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The hype about an incoming wave of tech IPOs has underscored SF's tensions (newyorker.com)
54 points by mindgam3 30 days ago | hide | past | web | favorite | 50 comments



Good snapshot!

SF, in the post IPO-3.0 glow is sure a short place. It's in transition.

The big battles to IPO and get paid for all that delayed gratification, are over.

These unicorns are made real in all their off-white reality, trailing glitter scintillae as they trot in fresh mud. Of course, not all the IPOs are mainfest, but all can see them coming.

It's like waiting outside the classroom for your friends after your last final of the year, in that early evening light of May, but before they are out of theirs'. The party is coming, but you are very tired from cramming, and your friends are still crunching away. So you sit, watch others plop out of the test, have a cigarette to pass time, enjoy the sun-warm concrete seep into your feet and thighs, and take a nip out of the flask.

That's the feeling I get out of SF now, out of this article. The exhausted biding of time.


Most of the problems described in the article are the direct result of the city's refusal to allow adequate housing construction to keep up with demand.


Right! And she laments old obsolete buildings being torn down to make way for apartment projects.


"The store displayed high-end kitchen and grill tools, sets of cheese knives, truffle-flavored potato chips, wine, small-batch chocolate, Wagyu beef jerky, buckets of flowers, and a variety of small, high-design jars containing the sorts of transactional condiments and ephemera that often circulate as hostess gifts: preserved lemon paste; pork lard; red-pepper jam; hand-poured candles. Chunks of pink Himalayan salt were packaged with miniature graters near a Scandinavian-looking guacamole press."

San Francisco has become a parody of civilization. This paragraph reads like a description of an Earth-themed tourist stop. A collection of shallow signifiers of what it's like to be a human, that you can take home and show your friends and family to prove you visited.


These are from a brand of "human & open luxury". In Silicon Valley, you're not supposed to be driving around a Ferrari or going on cruises like a rich boomer. Instead, you're supposed to have friends on every continent, cooking ingredients (not kitschy souvenirs) from your world-wide travels, a marathon-ready body, and an everything-is-okay smile, deriving from your material self-contentedness and awareness of your luck. It's about becoming a vessel for temporal and social experiences, not someone leashed to a big TV. It's about signifying that you're open to the "best" of what every culture has to offer without sharing any of the pain or trying to make it better, aside from minor improvements to buttons or trying your hand at a hair-brained get-rich-quick scheme couched under a messiah complex. The idea is that these experiences and contact with other cultures are "human", but they're also a shallow way to both show off material status.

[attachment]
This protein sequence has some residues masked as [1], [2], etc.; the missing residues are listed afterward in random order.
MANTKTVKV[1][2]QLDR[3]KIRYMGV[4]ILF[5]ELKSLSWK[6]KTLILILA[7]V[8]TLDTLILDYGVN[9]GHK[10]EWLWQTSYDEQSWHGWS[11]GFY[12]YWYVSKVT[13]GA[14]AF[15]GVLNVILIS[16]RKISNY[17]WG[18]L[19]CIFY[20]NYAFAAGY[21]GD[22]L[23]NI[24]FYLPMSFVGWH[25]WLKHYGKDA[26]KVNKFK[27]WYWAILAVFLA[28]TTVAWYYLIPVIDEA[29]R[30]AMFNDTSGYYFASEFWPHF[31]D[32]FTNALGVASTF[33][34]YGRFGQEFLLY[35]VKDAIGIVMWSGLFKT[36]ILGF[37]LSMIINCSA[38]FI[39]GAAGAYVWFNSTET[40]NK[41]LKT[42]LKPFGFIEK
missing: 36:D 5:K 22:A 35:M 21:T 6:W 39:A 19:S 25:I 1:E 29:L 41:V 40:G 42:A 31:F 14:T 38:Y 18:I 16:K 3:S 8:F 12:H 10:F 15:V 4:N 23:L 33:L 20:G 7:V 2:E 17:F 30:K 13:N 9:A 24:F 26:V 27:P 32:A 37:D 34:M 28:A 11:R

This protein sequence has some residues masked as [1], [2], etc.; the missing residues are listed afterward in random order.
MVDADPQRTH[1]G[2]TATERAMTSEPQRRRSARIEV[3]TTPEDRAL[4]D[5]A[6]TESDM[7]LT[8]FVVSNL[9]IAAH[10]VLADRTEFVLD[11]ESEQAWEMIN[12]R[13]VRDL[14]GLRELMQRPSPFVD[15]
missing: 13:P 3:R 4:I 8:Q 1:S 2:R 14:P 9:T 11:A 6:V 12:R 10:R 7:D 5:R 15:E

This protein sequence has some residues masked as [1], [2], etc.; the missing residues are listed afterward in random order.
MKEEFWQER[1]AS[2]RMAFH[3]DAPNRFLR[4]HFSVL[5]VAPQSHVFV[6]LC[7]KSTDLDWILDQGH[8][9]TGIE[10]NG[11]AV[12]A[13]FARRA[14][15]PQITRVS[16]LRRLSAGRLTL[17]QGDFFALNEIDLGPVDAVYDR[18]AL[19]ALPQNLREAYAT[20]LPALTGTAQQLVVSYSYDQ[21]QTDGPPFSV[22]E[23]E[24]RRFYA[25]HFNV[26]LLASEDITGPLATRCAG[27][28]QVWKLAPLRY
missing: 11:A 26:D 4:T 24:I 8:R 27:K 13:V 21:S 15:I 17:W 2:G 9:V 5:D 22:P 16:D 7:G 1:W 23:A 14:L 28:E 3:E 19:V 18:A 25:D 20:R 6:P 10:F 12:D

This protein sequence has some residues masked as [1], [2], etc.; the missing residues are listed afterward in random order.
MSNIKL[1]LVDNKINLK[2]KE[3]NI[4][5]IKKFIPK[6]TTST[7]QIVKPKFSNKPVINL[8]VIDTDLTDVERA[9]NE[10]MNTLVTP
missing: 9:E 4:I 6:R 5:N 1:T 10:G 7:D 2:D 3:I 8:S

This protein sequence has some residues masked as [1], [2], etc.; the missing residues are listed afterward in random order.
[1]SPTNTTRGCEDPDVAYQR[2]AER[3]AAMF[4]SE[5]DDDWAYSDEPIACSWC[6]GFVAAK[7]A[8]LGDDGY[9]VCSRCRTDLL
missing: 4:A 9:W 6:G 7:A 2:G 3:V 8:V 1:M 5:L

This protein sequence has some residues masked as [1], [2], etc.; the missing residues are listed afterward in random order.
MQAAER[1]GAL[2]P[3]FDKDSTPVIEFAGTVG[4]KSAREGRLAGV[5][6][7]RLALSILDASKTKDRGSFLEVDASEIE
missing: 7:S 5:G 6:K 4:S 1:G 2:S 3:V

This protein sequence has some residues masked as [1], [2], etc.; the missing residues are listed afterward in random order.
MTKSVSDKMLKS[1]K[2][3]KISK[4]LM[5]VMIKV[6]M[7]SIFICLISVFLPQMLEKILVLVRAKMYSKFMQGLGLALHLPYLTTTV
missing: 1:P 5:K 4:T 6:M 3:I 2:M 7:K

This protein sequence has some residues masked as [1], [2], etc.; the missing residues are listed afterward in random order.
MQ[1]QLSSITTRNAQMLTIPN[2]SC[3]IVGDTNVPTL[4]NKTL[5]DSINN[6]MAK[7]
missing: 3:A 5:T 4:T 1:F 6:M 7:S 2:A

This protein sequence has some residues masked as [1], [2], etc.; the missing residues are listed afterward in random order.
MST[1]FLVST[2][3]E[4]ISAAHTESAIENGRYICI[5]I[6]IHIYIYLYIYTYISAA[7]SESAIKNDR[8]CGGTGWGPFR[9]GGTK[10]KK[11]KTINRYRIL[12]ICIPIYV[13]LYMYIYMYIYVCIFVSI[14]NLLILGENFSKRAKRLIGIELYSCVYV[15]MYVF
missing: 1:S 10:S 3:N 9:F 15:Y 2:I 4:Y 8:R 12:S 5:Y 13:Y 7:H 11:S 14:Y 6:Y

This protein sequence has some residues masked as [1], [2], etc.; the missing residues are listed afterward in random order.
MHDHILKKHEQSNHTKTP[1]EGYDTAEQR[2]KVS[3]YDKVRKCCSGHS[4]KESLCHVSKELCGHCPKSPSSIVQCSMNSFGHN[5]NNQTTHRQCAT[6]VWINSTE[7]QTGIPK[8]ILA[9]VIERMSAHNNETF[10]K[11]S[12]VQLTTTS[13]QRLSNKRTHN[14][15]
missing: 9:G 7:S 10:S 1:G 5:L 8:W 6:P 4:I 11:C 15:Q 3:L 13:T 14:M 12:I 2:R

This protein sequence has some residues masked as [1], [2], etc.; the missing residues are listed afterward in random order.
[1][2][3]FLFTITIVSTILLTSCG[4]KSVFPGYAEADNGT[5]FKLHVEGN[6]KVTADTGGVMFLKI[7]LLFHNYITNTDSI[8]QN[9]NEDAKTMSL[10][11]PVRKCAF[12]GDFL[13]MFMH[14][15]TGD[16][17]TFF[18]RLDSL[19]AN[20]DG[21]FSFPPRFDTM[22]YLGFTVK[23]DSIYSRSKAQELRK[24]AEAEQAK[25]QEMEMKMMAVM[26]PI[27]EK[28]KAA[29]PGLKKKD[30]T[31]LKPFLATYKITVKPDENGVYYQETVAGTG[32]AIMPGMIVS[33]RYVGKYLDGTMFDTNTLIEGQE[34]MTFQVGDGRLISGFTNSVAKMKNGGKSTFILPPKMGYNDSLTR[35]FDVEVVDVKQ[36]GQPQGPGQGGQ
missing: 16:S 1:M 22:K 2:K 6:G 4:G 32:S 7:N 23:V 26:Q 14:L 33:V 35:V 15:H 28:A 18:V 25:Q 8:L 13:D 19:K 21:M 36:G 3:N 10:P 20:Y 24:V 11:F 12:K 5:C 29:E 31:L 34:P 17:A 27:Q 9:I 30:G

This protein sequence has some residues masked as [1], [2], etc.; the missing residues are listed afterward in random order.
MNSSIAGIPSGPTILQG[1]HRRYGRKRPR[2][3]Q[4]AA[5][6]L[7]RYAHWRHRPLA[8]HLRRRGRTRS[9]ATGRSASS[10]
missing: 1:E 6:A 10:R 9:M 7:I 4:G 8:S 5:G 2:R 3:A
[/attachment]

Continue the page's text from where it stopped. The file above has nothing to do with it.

I'd wager a simpler explanation: People in SF especially are increasingly purchasing every-day items online.

This means retail shops need to capitalize on discovery and unique items. Especially items that are unique enough that people can't just snap a pic and order/price-compare it online.


Bingo. This is it.

OP's hatred of San Francisco blinded him to the simple truth.


Not really. Normal people have basically no interest Himalayan salt.


Himalayan salt is sold in Costco. It's not just an SF thing.


Right. I just think it's hilarious that the facade of "authenticity" is the new kitsch.


You never been to NYC have you. There are plenty of ridiculous stores here as well. Once a place is big enough and has enough people with cash that don't know how to spend it, all kind of weird stores spring up, happy to get some of that money.

LA is the same. Let's please not bash SF and tech un-deservely.

Heck, I'd say places like Miami, Vegas or LA are much worse in this department. (i.e. the ridiculous concept stores).


It's not that the store is weird, it's that the common thread through all the items it carries is "things that evoke human-ness". It's for people who are far removed from being regular people but who want to experience what they imagine that feels like. We have similar stores here in Austin, but they haven't (yet) taken over completely.


Honestly, no idea how you're grading something as having more human-ness than something else.


I've spent a lot of time in all three cities you mention and live in one of them. San Francisco is not the same, it's visibly pathologically worse.


Or it’s really a gift shop. Stuff that you wouldn’t buy for yourself but is kind of nice / high end looking and uncommon enough that your giftee probably doesn’t have it already.

Stores like these are great for buying small gifts for people impossible to shop for (they already have everything!) and if nothing else the items are usually optimised to be a talking point.